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The cultural children's story project allows students to explore Native American culture through a new lens by authoring and illustrating children's stories that teach children between the ages of four and six a lesson or tale unique to Native cultural traditions. The exemplar stories are laminated, bound, and given as gifts to an area elementary school with a primarily Native student body. Student authors read the stories to the children, and the books become part of the children's classroom library. The children learn cultural traditions from a young age and see their mentors (often Native students as well) as role models and writers. The authors learn the skills to develop their stories from conception to publication to presentation.Cultural Children's Story Video Lesson

Subject:
Character Education
Early Learning
English Language Arts
Literature
Reading Literature
Speaking and Listening
World Languages
Material Type:
Lesson Plan
Author:
Martha Handrick
Date Added:
05/07/2018
Native American Cultural Genocide & Reclamation: Examining What Was Stolen & What Can Be Regained
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"This lesson plan will be submitted for inclusion into an on-line database of curricular projects for the NEH program 'Teaching Native American Histories'." The essential questions explored include the following:

- What were the goals of Native American boarding schools?
- How were students at boarding schools separated from their culture?
- What are the most effective means of cultural reclamation?

Subject:
Social Studies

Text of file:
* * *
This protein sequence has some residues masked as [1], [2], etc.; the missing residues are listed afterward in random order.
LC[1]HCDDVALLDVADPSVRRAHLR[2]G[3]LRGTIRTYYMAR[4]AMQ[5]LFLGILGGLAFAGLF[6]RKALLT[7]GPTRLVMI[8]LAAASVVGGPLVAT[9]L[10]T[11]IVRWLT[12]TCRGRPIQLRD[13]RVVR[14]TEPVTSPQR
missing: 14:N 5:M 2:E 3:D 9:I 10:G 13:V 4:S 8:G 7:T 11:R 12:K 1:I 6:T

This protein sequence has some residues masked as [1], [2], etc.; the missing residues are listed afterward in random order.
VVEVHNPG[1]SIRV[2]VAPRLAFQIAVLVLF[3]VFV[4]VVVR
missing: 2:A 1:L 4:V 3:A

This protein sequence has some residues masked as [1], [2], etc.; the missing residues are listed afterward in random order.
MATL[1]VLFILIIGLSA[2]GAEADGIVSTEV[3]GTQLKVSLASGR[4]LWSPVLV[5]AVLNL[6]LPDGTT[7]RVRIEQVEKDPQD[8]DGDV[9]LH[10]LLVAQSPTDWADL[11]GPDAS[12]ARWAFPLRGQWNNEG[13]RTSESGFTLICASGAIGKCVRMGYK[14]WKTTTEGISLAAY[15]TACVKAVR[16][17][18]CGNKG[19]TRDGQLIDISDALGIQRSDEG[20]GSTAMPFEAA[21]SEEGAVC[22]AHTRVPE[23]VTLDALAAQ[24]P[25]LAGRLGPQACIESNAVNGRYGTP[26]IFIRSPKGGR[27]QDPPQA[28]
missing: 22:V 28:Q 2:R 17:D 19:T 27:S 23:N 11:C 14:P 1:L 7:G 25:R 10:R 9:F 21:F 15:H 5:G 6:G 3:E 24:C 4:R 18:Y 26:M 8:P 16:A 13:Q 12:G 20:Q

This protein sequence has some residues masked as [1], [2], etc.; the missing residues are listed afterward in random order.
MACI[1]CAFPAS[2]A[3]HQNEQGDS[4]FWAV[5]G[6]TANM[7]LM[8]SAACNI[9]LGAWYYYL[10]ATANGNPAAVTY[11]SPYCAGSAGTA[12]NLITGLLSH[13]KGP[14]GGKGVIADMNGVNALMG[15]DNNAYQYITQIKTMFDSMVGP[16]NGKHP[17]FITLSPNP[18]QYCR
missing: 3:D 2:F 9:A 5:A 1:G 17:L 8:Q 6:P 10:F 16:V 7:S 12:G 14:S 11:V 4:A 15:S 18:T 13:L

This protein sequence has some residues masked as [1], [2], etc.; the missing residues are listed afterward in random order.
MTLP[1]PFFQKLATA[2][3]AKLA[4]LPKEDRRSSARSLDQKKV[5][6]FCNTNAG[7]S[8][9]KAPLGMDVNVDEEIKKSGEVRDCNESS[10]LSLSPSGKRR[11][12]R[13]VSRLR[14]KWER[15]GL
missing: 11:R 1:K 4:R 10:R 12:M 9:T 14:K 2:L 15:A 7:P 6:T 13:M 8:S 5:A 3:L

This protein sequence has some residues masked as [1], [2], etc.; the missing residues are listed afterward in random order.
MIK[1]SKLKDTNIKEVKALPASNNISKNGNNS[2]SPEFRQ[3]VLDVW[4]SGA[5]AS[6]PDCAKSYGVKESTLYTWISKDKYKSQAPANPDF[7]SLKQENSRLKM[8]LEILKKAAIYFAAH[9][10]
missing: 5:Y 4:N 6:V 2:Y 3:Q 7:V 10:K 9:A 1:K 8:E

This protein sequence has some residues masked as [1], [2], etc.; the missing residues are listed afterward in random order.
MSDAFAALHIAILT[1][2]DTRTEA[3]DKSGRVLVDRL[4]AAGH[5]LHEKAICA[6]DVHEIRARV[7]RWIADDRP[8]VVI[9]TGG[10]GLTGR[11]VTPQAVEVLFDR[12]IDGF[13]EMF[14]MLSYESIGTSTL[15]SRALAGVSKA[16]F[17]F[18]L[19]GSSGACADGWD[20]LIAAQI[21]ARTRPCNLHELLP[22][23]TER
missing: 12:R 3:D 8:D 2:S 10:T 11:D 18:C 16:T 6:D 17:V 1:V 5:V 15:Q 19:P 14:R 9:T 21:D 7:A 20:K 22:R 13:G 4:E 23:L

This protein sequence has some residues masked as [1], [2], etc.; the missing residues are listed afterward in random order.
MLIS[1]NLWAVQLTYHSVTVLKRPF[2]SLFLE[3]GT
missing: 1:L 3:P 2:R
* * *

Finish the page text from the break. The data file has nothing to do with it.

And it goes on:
U.S. History
Material Type:
Lesson Plan
Unit of Study
Author:
Marie Sarnacki
Teaching Native American Histories Summer Institute
Date Added:
06/25/2022
Native American Dolls
Restricted Use
Copyright Restricted
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This lesson focuses on Native doll makers and how their work is keeping old traditions and developing new ones.  Students are encouraged to examine photographs of dolls from the museum's collections and to connect them to the diverse cultures, communities, and environments they represent.

Subject:
American Indian Studies
Material Type:
Diagram/Illustration
Lesson Plan
Provider:
Smithsonian National Museum of the American Indian
Date Added:
04/20/2016
Native American Literature: The Evolution of Native American Representations in Film
Conditional Remix & Share Permitted
CC BY-NC
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I include this assignment in my 11-12 Grade Native American Literature class. I usually introduce this unit after students have read the short story "This is What it Means to Say Phoenix, Arizona," by Sherman Alexie (Form his book The Lone Ranger and Tonto Fistfight in Heaven). The story (along with pieces of his other short stories) was the inspiration for the 1998 film Smoke Signals, one of the first authentic films to examine the humor, pain, loss and struggle of reservation life.After reading the story and watching the film, students write about what makes the film authentic and how forgiveness plays into the ability to move on.We then watch the documentary film Reel Injun (2009), chronicling the evolution of Native American portrayals in film. Next, students have the opportunity to discuss the attributes of authentic Native American depictions in film and what aspects of Native culture they would like to see in film.Finally, we finish the unit by looking at the impact of stereotypes in film, especially children's films, and students watch the Disney film Pocahantas (2005) through the lens of a movie critic and write a movie review based on the film, focusing on the authenticity of racial and cultural portrayals.Video Lesson: The Evolution of Native American Representations in Film

Subject:
Composition and Rhetoric
Literature
Reading Literature
U.S. History
Material Type:
Lesson Plan
Author:
Martha Handrick
Date Added:
05/18/2018
Native American Literature for High School